Mark Znidar
Mark Znidar

Mark Znidar comes to Press Pros Magazine after 33 ½ years at The Columbus Dispatch. From 1996 until September 2018, he staffed high school sports, Ohio colleges that included the Mid-American Conference, Ohio State’s upcoming opponents in football and Ohio State baseball. In the previous three seasons he covered the Columbus Clippers triple-A baseball team. His other beats were Ohio State basketball (1985-88), Clippers (1985-86 and 1989-93), Cincinnati Bengals (1993-95) and NASCAR (1994-2008). He subbed on the Columbus Blue Jackets and Ohio State women’s basketball beats. In March 2017, Znidar was inducted into the Ohio Prep Sportswriters Association Hall of Fame.  Znidar was born in Cleveland and raised in Richmond Heights. He graduated from Cleveland St. Joseph High School and the University of Dayton. He also worked for The Atlantic City Press, Lake County News-Herald and Baltimore News-American. He has a daughter, Amanda, son-in-law Josh and four grandchildren.

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The second-year coach of the Buckeyes said Wednesday that players would return to practice stronger and more closely bonded than before the COVID-19 pandemic.

Columbus – Ohio State coach Ryan Day will have one question and maybe a reservation if college football teams are permitted to start the season playing in empty stadiums as a precaution against the spread of the coronavirus or COVID-19.

If, for example, 54,000 fans can’t go through the turnstiles when the Buckeyes play Oregon at Autzen Stadium on September 12 for fear of the public’s health, what about the people playing the game in close quarters?

“I think the biggest challenge with that is going to be if it’s not safe for the fans, then how is it safe for the players and coaches and those type of people?” Day said during a teleconference on Wednesday. “Hopefully with testing and all the different things that come up over the next couple months, we’re able to answer those questions. But I certainly think it’s worth talking about and exploring based on the parameters that are set here over the next three to four months.”

Veteran columnist Mark Znidar writes the Buckeyes for Press Pros Magazine.com.

He did say that “any football is better than no football.’’

Most of all, Day said the Buckeyes will come back stronger mentally after having gone through the pandemic. He has challenged his players to test their maturity when they work out on their own.

“I think it’s going to make us stronger in that it gives them some personal accountability in not always having a coach bark at them,’’ he said.

There will be more football activity, albeit on line. The NCAA voted Thursday to allow teams to require up to eight hours a week of virtual meetings beginning Monday through May 31. This can include team meetings, film review and other instructional sessions.

Group physical activity is still prohibited.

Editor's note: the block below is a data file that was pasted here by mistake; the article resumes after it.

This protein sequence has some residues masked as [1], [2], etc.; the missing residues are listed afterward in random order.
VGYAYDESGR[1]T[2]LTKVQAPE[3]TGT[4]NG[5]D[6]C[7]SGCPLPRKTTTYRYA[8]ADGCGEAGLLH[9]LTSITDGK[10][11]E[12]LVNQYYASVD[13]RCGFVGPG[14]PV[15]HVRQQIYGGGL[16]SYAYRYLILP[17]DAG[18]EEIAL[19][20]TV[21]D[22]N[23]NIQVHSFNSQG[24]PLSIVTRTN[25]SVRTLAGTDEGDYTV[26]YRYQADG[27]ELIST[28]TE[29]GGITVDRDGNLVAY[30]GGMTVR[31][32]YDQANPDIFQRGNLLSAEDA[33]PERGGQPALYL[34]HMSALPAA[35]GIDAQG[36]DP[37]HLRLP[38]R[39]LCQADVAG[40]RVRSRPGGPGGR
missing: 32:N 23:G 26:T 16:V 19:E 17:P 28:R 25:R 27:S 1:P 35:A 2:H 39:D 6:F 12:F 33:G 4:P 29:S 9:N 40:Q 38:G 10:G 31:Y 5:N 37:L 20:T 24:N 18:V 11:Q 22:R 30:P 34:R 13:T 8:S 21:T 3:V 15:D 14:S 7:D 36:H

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Day, who will be entering his second season as head coach, said there’s no way football can be played or should be played until campuses are open at least six weeks to the general student population.

What coaches are players are waiting for, he said, is for state governments and the NCAA to lay out the ground rules.

“We’ll do whatever we need to do, and we’ll make it work, whatever they tell us the parameters are,’’ he said. “We’re OK with adapting. We’d obviously love to play the whole season, and expecting to play the whole season, but if that’s what happens, then we’ll figure it out.”

Buckeyes coach Ryan Day: “Any football is better than no football.”

Ohio Governor Mike DeWine announced on Thursday that the state would reopen on May 1.

But, DeWine or Amy Acton, Ohio Health Department director, won’t know to what extent the public could begin moving around until that time.

Will face masks be required? Are restaurants and bars going to be open? Will students return to school?

Day is leaving that up to the experts, and said constant communication is the key.

“Certainly, it’s going to come down to the different task forces and committees that have come together and the medical authorities on where we start with this,’’ he said. “And that’s really where it begins. And then from there, we’re going to have to kind of as football coaches give our input and try to figure it all out. The first concern is public health and the student-athletes’ welfare and well being. So we have to start with that.’’

The NCAA and college football leaders, Day said, are “smart people’’ and believes a “great solution’’ will come out of this.

At the same time, he spoke about there being so many unknowns. He said everyone would have to think on his feet if the season is shortened.

Any return to football, Day said, would require teams to have an adequate amount of time to train, especially to minimize injuries. He said various groups think teams can get back up to speed in four, six and eight weeks.

Day said playing games without fans “would be eerie, for sure,’’ but might be feasible. Getting the Buckeyes back together playing the game they were born to play would be uplifting.

“That’s probably the hardest part of all this,’’ Day said. “We don’t get to hang around and be around our team. I keep telling the guys, ‘I miss you guys and I can’t wait to get back together.’’’

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